Most of what I've learned about Piedmont wines comes from buying at Village Corner in Ann Arbor, reading Dick Scheer's tasting notes and talking to the staff there. Through the years some of the graduate students who worked there were very knowledgeable about Italian wines. And Ric Cerrini, of course, the oldest regular staff member, really knows Italian (as well as other European) wines.

    As I say, it's a real challenge to find good Nebbiolo wines at a decent price. There are plenty of generic "Nebbiolos" from Langhe or Alba, but they've all disappointed me--even the one from Produttori del Barbaresco (which is incidentally one of the best sources of Barbaresco). I bought a generic Nebbiolo the other day at discount and will post a note when I try it. If you're willing to spend more, Village Corner is offering right now the 2004 Lodali Barolo for $27.99. Dick says: "this is real Barolo. It's not as intense as the big boys, but it's genuine and well priced. Tar, roses, cherry, leather, glycerol. All Barolo markings. Deep-seated./Black cherry, plum, fig, meat, fat, tobacco. Again, not one of the 'bigger' guys, but legit and well presented. Great acidity and fine tannin promise improvement with age. Well liked for the price. 91+/100." And VC is offering a Barbaresco Torre from the Produttori del Barbaresco for $39.99. Not cheap, but I have decided that Barolo is worth every penny--particularly if you have the patience and time to keep some for 30+ years.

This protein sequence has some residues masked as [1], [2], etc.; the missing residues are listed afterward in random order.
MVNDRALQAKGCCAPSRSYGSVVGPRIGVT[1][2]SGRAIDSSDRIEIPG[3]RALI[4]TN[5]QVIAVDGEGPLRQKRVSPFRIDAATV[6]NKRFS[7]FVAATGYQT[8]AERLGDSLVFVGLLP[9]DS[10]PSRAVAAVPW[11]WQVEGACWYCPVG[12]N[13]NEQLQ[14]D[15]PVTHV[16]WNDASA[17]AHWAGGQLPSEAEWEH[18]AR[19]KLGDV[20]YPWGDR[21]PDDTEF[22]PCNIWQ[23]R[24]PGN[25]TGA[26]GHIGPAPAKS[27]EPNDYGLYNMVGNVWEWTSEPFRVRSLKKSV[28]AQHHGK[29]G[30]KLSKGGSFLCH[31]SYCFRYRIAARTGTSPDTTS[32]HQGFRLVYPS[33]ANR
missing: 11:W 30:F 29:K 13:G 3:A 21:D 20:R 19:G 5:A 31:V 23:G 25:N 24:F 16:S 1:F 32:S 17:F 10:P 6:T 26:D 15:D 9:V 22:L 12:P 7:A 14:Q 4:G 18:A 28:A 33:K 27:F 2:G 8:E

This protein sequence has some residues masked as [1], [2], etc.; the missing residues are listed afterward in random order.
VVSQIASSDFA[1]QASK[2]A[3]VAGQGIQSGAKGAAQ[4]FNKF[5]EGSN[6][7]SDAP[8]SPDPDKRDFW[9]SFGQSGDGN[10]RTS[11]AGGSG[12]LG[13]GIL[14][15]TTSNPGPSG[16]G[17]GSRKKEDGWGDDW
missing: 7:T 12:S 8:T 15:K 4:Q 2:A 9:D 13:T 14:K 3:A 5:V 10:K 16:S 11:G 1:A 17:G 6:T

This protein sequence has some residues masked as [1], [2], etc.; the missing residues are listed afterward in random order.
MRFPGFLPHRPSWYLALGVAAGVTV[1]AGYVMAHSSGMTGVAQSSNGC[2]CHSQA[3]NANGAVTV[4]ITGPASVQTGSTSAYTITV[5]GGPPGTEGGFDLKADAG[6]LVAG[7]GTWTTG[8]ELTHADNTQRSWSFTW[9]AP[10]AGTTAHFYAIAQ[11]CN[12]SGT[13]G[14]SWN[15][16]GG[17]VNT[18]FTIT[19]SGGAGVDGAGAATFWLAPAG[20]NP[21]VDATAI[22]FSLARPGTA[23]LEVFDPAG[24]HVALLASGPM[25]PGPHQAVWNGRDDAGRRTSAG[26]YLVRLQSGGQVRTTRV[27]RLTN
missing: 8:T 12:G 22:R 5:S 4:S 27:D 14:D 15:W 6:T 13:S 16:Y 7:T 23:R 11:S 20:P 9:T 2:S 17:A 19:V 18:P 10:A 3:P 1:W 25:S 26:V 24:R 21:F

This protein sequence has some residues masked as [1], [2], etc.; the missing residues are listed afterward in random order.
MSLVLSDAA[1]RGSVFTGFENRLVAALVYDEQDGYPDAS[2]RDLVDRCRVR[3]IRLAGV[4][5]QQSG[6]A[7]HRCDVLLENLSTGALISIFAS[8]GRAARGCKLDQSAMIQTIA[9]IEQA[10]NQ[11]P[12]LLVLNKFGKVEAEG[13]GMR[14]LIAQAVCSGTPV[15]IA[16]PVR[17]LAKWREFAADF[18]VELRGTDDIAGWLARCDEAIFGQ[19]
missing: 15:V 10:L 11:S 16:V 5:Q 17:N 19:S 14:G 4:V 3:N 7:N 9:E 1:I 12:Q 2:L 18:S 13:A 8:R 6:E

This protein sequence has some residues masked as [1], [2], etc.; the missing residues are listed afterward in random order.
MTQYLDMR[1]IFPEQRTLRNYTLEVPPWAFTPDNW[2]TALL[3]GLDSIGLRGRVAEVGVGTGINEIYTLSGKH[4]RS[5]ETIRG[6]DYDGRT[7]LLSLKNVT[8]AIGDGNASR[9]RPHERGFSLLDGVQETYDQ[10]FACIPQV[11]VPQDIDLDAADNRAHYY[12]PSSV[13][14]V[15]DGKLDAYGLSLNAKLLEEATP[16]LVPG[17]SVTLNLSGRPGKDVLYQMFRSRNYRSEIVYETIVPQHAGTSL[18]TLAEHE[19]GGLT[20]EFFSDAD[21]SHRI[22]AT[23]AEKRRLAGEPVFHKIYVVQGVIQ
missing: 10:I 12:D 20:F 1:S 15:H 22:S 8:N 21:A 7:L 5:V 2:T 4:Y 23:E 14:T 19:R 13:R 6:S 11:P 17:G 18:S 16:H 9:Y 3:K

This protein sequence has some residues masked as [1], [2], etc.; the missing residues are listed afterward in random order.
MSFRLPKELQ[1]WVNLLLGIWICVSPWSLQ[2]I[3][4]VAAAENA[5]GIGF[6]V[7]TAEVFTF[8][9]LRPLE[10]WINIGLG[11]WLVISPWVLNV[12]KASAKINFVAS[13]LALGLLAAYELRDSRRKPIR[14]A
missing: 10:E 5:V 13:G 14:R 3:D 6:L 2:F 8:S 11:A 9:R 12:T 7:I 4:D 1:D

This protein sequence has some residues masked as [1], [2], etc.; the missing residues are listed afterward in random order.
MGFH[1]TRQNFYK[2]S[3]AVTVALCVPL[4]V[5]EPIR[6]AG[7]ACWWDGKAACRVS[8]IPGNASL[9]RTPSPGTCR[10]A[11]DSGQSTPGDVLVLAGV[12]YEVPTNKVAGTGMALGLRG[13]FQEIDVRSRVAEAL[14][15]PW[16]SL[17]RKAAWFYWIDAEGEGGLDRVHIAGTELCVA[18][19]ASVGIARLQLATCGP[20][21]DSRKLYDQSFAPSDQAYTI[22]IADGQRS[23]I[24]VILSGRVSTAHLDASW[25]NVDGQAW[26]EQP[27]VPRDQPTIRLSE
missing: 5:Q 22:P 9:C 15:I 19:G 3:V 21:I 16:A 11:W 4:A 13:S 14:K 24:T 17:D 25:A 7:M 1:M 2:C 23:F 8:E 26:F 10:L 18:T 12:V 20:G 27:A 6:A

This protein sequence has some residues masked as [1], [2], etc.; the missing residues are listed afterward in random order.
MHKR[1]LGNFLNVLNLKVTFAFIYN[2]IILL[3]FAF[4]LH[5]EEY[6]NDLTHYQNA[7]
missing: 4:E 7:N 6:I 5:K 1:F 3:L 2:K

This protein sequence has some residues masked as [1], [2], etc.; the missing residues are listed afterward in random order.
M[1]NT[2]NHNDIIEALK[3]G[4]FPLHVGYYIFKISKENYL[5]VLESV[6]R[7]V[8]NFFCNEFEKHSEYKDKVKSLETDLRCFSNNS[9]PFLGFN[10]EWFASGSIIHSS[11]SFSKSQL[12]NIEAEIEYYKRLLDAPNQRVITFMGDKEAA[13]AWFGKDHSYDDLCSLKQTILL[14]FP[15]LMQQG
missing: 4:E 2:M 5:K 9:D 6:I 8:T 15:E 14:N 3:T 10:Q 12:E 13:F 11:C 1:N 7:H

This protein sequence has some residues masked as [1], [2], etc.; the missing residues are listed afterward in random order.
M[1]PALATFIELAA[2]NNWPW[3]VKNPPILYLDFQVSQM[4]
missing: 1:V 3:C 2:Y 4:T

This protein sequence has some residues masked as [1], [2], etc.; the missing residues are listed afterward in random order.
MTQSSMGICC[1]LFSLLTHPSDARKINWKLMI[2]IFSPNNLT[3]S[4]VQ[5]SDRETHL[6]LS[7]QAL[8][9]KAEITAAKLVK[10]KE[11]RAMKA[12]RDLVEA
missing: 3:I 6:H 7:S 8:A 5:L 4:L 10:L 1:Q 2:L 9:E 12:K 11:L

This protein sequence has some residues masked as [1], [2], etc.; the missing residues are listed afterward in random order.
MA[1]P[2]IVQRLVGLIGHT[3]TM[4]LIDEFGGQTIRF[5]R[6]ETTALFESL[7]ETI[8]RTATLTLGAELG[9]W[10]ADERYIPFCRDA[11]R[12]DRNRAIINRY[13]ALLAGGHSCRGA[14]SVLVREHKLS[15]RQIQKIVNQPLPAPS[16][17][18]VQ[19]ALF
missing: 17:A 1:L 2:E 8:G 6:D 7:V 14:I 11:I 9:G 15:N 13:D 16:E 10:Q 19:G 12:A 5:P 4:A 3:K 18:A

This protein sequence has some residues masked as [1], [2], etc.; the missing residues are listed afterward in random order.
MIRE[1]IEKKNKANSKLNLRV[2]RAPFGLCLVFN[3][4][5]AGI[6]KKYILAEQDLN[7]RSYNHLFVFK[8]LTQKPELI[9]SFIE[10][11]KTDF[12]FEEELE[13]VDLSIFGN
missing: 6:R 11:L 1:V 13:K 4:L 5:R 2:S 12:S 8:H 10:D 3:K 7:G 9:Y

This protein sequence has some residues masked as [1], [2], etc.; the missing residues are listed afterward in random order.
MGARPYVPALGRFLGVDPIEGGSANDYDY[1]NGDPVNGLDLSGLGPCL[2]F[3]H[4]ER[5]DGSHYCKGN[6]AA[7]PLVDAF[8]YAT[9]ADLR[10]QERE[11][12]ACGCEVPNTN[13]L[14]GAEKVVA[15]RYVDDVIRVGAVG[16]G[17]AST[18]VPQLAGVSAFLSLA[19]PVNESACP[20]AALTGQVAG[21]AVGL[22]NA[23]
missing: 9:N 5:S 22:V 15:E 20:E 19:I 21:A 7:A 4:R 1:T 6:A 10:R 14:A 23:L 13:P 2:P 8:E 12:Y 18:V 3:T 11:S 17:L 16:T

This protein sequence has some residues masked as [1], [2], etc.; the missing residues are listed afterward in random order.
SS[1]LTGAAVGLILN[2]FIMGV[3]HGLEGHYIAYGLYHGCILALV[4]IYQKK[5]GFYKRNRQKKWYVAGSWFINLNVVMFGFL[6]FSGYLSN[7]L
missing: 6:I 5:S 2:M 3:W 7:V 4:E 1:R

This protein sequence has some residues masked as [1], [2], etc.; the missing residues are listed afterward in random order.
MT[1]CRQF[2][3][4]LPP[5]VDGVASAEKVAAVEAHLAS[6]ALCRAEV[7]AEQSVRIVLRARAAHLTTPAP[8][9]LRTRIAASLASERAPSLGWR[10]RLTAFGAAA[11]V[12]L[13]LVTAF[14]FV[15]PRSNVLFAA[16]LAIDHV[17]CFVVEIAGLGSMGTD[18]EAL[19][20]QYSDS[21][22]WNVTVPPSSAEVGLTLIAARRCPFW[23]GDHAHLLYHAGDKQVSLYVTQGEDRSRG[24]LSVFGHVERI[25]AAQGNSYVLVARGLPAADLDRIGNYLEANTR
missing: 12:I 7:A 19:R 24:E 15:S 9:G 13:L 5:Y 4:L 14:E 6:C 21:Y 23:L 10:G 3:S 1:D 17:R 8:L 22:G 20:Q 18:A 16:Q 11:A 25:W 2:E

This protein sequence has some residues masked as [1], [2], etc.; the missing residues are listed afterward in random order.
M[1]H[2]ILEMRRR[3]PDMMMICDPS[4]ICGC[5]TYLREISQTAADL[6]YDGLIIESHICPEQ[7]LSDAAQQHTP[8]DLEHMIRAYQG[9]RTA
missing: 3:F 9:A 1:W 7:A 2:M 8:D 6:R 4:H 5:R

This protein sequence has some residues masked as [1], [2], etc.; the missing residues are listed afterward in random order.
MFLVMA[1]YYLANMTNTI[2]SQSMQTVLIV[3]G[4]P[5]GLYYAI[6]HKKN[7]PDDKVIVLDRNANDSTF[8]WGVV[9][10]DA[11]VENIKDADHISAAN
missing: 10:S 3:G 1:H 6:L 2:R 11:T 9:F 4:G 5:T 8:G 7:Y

As for the Spanish wines, that is precisely where the values are today. The area is relatively unknown so prices are still low. I've tried only a few low-end examples and never been disappointed. Since traditional practices are being blended with modern ones, I don't think anyone knows how these wines will age, but I suspect some of them are good for the long haul.